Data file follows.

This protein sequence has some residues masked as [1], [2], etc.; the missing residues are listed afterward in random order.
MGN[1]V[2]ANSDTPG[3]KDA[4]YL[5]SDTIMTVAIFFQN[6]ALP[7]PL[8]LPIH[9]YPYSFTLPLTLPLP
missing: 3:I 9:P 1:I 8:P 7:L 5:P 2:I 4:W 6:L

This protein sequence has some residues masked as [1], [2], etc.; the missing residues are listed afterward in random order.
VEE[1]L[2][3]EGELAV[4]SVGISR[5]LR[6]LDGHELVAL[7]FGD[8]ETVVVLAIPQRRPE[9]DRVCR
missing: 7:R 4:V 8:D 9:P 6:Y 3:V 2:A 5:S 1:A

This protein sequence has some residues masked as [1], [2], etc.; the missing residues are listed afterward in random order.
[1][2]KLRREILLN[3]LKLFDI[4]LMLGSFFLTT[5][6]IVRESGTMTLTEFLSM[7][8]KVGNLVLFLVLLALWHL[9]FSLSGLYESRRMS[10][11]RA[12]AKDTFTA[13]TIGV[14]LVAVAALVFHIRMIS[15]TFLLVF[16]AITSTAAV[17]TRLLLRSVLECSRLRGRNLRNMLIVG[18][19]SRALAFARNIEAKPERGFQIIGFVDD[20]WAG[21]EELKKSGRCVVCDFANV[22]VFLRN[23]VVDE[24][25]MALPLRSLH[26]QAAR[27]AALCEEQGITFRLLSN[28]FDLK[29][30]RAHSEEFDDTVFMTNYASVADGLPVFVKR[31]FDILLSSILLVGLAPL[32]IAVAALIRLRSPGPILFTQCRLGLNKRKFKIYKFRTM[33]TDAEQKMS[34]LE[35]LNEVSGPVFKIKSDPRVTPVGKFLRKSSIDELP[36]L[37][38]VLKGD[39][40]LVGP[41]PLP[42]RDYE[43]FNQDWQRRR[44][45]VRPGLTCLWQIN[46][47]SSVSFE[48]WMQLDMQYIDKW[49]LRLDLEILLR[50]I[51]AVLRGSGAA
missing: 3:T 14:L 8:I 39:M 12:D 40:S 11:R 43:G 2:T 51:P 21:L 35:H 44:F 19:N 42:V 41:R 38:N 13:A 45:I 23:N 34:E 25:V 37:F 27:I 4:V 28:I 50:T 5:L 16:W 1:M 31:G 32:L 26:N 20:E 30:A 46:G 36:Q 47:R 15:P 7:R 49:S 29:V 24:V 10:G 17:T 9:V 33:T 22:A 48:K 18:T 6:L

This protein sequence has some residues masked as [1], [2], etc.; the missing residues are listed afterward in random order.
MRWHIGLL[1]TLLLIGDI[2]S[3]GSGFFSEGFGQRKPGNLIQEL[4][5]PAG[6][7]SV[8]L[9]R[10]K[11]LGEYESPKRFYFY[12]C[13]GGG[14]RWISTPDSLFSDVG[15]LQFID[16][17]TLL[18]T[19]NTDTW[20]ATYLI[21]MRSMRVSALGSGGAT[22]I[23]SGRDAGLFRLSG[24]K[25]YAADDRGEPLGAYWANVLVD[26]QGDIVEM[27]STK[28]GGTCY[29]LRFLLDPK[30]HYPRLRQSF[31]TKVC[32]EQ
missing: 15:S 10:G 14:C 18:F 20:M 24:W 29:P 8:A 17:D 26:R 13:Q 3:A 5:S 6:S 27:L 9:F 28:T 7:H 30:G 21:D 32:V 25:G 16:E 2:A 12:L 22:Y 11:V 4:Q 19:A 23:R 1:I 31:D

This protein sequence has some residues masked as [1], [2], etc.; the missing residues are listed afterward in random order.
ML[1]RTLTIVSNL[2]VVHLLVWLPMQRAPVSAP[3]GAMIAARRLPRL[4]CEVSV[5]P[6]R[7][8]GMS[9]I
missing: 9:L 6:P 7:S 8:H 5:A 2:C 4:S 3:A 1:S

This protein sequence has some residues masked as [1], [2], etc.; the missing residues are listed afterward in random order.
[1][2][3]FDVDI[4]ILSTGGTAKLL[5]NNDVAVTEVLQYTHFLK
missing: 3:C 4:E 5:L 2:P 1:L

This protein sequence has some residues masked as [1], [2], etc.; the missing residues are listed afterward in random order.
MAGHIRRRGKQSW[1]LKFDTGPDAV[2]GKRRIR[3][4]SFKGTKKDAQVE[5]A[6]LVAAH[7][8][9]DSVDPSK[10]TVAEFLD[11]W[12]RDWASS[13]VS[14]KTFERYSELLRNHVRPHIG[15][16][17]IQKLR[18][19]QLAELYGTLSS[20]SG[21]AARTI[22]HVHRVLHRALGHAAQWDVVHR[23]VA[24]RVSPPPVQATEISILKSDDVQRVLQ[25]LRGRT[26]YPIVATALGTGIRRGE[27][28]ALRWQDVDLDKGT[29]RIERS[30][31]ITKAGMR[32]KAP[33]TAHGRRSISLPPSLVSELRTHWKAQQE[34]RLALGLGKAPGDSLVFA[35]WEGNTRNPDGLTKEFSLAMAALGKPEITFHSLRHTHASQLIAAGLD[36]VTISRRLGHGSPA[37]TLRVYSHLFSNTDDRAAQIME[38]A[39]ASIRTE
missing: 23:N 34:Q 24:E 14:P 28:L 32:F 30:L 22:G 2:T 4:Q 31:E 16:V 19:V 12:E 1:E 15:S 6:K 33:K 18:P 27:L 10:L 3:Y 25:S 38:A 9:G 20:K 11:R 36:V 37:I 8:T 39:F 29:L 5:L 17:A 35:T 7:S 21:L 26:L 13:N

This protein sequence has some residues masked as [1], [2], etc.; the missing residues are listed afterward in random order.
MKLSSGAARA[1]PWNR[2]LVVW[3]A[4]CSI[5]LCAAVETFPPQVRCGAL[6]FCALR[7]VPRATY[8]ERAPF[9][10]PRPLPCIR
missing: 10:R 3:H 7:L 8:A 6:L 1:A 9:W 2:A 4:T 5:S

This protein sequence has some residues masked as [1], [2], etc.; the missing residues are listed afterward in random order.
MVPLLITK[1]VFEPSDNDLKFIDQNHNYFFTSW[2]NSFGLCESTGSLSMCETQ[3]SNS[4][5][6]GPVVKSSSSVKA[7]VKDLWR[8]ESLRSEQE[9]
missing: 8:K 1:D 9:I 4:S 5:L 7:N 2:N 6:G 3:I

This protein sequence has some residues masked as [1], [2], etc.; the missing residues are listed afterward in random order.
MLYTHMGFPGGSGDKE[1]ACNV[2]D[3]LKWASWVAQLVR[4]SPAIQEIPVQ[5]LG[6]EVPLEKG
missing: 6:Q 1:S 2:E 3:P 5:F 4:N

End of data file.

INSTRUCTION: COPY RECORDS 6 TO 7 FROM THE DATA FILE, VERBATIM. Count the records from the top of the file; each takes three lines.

This protein sequence has some residues masked as [1], [2], etc.; the missing residues are listed afterward in random order.
[1][2][3]FDVDI[4]ILSTGGTAKLL[5]NNDVAVTEVLQYTHFLK
missing: 3:C 4:E 5:L 2:P 1:L

This protein sequence has some residues masked as [1], [2], etc.; the missing residues are listed afterward in random order.
MAGHIRRRGKQSW[1]LKFDTGPDAV[2]GKRRIR[3][4]SFKGTKKDAQVE[5]A[6]LVAAH[7][8][9]DSVDPSK[10]TVAEFLD[11]W[12]RDWASS[13]VS[14]KTFERYSELLRNHVRPHIG[15][16][17]IQKLR[18][19]QLAELYGTLSS[20]SG[21]AARTI[22]HVHRVLHRALGHAAQWDVVHR[23]VA[24]RVSPPPVQATEISILKSDDVQRVLQ[25]LRGRT[26]YPIVATALGTGIRRGE[27][28]ALRWQDVDLDKGT[29]RIERS[30][31]ITKAGMR[32]KAP[33]TAHGRRSISLPPSLVSELRTHWKAQQE[34]RLALGLGKAPGDSLVFA[35]WEGNTRNPDGLTKEFSLAMAALGKPEITFHSLRHTHASQLIAAGLD[36]VTISRRLGHGSPA[37]TLRVYSHLFSNTDDRAAQIME[38]A[39]ASIRTE
missing: 23:N 34:Q 24:E 14:P 28:L 32:F 30:L 22:G 2:T 4:Q 31:E 16:V 19:V 12:E 1:E 15:S 6:K 33:K 18:P 27:L 10:L 3:Y 25:S 38:A 9:G 20:K 11:R 36:V 37:I 8:T 39:F 29:L 5:L 17:A 35:T 7:S 21:L 26:L 13:N